3. The applicant provided no independent corroborating evidence demonstrating that either the command’s action was erroneous or that the applicants service mitigated the misconduct or poor duty performance.

4. The applicant contends his discharge was inequitable because it was based on minor offenses arising from a single incident during 48 months of service. However, the service record indicates the applicant committed many discrediting offenses, which constituted a departure from the standards of conduct expected of Soldiers in the Army. The applicants numerous incidents of misconduct adversely affected the quality of his service, brought discredit on the Army, and were prejudicial to good order and discipline.

5. The applicant contends he received non-judicial punishment twice for the same offenses and the the offenses on his 2 December 2010 counseling form were lies and fabrications. His contentions were noted; however, documents in the record show the applicant received developmental counseling on 13 November 2010 for failing to obey a lawful order, failing to be at his appointed place of duty and disrespecting a senior noncommissioned officer. The record also shows the applicant received two Article’s 15 (21 October 2010 and 3 January 2011). The two Article 15 documents support the dates on the developmental counseling forms dated 13 November 2010 and 2 December 2010.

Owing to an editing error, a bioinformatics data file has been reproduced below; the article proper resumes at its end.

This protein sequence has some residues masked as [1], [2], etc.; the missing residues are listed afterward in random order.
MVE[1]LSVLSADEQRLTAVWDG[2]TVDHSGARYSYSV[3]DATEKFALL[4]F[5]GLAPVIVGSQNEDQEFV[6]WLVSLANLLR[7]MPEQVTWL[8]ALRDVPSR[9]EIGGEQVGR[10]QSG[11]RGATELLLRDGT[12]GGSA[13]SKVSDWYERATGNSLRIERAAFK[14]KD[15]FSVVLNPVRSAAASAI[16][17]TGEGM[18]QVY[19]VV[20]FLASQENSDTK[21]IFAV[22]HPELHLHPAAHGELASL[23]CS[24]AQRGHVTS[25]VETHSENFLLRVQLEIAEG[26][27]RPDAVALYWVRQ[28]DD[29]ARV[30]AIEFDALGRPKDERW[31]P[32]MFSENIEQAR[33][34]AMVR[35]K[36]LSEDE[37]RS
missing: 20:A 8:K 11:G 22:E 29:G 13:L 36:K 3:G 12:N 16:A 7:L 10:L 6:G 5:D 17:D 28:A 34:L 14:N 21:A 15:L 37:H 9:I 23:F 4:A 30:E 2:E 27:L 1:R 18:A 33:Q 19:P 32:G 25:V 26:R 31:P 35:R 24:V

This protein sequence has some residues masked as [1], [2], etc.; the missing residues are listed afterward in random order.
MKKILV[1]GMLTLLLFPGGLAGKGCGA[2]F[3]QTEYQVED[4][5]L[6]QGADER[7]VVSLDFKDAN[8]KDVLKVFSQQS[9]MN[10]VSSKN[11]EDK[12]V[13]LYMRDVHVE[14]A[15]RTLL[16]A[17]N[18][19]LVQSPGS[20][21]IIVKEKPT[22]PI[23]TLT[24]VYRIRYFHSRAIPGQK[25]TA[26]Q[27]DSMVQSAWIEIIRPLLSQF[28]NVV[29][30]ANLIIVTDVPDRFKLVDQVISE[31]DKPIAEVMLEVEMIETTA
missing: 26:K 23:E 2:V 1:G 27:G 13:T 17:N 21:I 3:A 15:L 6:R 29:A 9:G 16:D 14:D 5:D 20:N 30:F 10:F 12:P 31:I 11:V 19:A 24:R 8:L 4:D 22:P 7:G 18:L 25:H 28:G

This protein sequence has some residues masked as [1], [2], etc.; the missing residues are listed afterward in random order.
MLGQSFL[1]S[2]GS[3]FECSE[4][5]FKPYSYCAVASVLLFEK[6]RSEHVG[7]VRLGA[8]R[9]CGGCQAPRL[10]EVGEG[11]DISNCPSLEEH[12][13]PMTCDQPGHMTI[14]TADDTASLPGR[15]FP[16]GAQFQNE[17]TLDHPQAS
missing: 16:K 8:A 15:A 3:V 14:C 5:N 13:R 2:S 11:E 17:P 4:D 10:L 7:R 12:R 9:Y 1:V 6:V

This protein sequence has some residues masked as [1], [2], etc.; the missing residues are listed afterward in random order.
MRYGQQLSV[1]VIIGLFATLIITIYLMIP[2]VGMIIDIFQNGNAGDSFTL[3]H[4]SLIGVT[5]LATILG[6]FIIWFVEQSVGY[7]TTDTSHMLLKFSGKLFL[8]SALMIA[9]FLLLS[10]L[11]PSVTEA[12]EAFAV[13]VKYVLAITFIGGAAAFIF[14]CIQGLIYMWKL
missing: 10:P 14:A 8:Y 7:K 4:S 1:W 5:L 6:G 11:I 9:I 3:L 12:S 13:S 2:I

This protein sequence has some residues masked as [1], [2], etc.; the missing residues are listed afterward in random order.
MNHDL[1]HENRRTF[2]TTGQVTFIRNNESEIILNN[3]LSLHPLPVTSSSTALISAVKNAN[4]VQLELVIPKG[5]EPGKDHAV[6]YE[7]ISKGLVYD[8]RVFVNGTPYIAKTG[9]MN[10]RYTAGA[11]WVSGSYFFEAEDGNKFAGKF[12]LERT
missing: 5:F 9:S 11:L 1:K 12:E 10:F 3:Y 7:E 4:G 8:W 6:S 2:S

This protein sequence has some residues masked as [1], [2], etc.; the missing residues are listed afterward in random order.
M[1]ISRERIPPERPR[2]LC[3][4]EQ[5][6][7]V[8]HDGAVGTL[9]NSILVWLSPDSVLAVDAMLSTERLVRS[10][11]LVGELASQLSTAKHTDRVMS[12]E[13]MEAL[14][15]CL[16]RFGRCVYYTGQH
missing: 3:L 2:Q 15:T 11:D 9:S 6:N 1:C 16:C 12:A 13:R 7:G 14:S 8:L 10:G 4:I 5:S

6. There is a presumption of regularity in the conduct of governmental affairs that shall be applied in any review unless there is substantial credible evidence to rebut the presumption. The applicant bears the burden of overcoming this presumption through the presentation of substantial and credible evidence to support this issue. There is no evidence in the record, nor has the applicant produced any evidence to support the contention that he was punished twice for the same offenses.

7. The applicant also requested his narrative reason for discharge be changed from misconduct (serious offense) to pattern of misconduct. The applicants record of service was marred by two Articles 15 for multiple violations of the Uniform Code of Military Justice (i.e. repeatedly failing to be at his appointed place of duty at the prescribed time on at least 10 occasions, disobeying orders from NCO’s to include the battalion Command Sergeant Major, being disrespectful towards NCO’s, and refusing to work even while being punished for previous misconduct), and several negative counseling statements for failing to obey orders and regulations, failing to obey a lawful order, failing to be at his appointed place of duty, disrespecting a senior noncommissioned officer, missing accountability formation, refusing to train, lying to a noncommissioned officer, reporting to formation with an odor of alcohol emitting from his breath, and failing to meet requirements.